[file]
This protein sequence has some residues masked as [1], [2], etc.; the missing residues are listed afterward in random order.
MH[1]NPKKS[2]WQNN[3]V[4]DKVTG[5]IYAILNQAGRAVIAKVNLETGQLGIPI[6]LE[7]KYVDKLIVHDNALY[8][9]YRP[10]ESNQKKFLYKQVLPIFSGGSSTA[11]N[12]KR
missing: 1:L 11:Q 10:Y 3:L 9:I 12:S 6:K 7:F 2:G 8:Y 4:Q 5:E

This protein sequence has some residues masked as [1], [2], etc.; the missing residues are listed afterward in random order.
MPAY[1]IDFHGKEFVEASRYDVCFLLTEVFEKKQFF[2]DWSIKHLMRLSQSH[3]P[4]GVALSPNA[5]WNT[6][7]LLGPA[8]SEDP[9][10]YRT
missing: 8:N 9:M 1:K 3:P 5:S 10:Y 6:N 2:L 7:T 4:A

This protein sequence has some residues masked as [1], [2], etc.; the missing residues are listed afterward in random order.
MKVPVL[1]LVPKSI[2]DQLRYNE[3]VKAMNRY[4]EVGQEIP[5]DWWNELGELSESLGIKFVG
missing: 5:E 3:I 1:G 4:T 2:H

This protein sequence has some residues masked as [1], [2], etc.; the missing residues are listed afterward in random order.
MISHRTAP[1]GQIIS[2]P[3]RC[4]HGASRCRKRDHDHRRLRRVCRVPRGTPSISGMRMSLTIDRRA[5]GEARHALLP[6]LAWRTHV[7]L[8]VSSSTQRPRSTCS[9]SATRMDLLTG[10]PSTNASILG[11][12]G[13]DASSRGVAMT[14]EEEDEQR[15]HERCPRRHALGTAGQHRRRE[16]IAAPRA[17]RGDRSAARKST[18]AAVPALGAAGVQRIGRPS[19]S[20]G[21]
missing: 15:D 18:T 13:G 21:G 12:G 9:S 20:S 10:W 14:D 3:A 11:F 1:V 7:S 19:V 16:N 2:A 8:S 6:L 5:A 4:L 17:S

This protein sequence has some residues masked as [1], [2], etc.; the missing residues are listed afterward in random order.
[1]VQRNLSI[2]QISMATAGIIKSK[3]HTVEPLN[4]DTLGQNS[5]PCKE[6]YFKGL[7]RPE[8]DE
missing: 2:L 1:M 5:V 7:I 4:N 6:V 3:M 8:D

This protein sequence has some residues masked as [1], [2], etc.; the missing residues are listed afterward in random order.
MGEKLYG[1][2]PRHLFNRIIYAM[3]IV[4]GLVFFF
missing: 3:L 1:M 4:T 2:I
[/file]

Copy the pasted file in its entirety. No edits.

This protein sequence has some residues masked as [1], [2], etc.; the missing residues are listed afterward in random order.
MH[1]NPKKS[2]WQNN[3]V[4]DKVTG[5]IYAILNQAGRAVIAKVNLETGQLGIPI[6]LE[7]KYVDKLIVHDNALY[8][9]YRP[10]ESNQKKFLYKQVLPIFSGGSSTA[11]N[12]KR
missing: 1:L 11:Q 10:Y 3:L 9:I 12:S 6:K 7:F 2:G 8:Y 4:Q 5:E

This protein sequence has some residues masked as [1], [2], etc.; the missing residues are listed afterward in random order.
MPAY[1]IDFHGKEFVEASRYDVCFLLTEVFEKKQFF[2]DWSIKHLMRLSQSH[3]P[4]GVALSPNA[5]WNT[6][7]LLGPA[8]SEDP[9][10]YRT
missing: 8:N 9:M 1:K 3:P 5:S 10:Y 6:N 2:L 7:T 4:A

This protein sequence has some residues masked as [1], [2], etc.; the missing residues are listed afterward in random order.
MKVPVL[1]LVPKSI[2]DQLRYNE[3]VKAMNRY[4]EVGQEIP[5]DWWNELGELSESLGIKFVG
missing: 5:E 3:I 1:G 4:T 2:H

This protein sequence has some residues masked as [1], [2], etc.; the missing residues are listed afterward in random order.
MISHRTAP[1]GQIIS[2]P[3]RC[4]HGASRCRKRDHDHRRLRRVCRVPRGTPSISGMRMSLTIDRRA[5]GEARHALLP[6]LAWRTHV[7]L[8]VSSSTQRPRSTCS[9]SATRMDLLTG[10]PSTNASILG[11][12]G[13]DASSRGVAMT[14]EEEDEQR[15]HERCPRRHALGTAGQHRRRE[16]IAAPRA[17]RGDRSAARKST[18]AAVPALGAAGVQRIGRPS[19]S[20]G[21]
missing: 15:D 18:T 13:G 21:G 12:G 9:S 20:S 10:W 14:D 3:A 11:F 1:V 7:S 19:V 16:N 2:A 8:S 6:L 5:A 4:L 17:S

This protein sequence has some residues masked as [1], [2], etc.; the missing residues are listed afterward in random order.
[1]VQRNLSI[2]QISMATAGIIKSK[3]HTVEPLN[4]DTLGQNS[5]PCKE[6]YFKGL[7]RPE[8]DE
missing: 2:L 1:M 5:V 7:I 4:N 6:V 3:M 8:D

This protein sequence has some residues masked as [1], [2], etc.; the missing residues are listed afterward in random order.
MGEKLYG[1][2]PRHLFNRIIYAM[3]IV[4]GLVFFF
missing: 3:L 1:M 4:T 2:I